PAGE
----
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Trump: Congress To Blame For Bad Russia Relations; New Chief Of Staff Cracks Down On Access To Trump; McMaster Removes NSC Officials; New Memo Reveals Scaramucci's To-Do-List Before Firing

Aired August 3, 2017 - 12:30   ET


[12:30:02] MATTHEW CHANCE, CNN SENIOR INTERNATIONAL CORRESPODENT: I think it marks a sort of new phase in this very complex and constantly evolving relationship between Moscow and Washington. The Russian seem to be saying, look, we hoped Donald Trump was going to be a man to turn this relationship around. They seem to have abandoned all prospects of that taking place, John.

JOHN KING, INSIDE POLITICS HOST: Any question is where do we go from here. Matthew Chance live in Moscow. Matthew thanks very much for that.

And you see that the -- and again, international leaders have studied the President. They know what sets him off. Impotence, totally played, put in his place about the United States Congress. The Prime Minister Russia know who we was speaking to and what he was doing when he had that phase to full play.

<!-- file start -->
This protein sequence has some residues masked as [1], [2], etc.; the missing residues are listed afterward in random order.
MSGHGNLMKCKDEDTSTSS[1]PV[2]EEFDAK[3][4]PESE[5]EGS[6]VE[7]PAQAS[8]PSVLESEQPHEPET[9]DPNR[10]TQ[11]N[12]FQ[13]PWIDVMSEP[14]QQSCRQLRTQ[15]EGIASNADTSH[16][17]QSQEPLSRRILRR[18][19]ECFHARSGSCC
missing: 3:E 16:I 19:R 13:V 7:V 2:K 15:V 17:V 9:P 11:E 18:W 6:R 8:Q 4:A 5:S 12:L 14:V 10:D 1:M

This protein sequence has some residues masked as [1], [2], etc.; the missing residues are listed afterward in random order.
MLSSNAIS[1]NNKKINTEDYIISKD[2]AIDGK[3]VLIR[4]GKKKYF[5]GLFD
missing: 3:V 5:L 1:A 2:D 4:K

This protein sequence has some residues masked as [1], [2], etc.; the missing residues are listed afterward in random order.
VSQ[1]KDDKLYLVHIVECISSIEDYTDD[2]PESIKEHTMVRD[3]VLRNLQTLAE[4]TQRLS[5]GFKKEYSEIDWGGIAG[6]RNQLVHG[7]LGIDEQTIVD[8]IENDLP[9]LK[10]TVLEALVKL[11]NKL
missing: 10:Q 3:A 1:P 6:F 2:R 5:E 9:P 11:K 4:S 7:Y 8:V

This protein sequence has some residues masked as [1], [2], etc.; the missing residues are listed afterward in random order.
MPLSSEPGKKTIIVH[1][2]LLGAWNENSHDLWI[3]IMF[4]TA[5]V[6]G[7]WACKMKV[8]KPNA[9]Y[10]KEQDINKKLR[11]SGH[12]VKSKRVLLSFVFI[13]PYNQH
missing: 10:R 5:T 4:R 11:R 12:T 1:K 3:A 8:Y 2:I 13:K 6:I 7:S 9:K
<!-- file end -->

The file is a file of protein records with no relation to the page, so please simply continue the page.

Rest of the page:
JACKIE CALMES, LOS ANGELES TIMES: I was interested that your translation went with impotence. Because when I saw the statement last night, we were variably getting it, translated as impotent or totally weak. Either one of which would have really set the President off, but -- I took sophomorically that you went with impotence.

KING: But we trust our people in Moscow, Jackie Calmes. The question is, where do we go from here? And again, the President lashing out at Congress, blaming the Congress for this. It's the first night your piece of legislation he signed. It also has sanctions against Iran and North Korea.

I should know it. The Iranians are saying they don't like that part of this either. But the President saying, you know, this is Congress's fault. The same people who couldn't give us health care somewhat inconsistent from what we heard just the other day from the Vice President.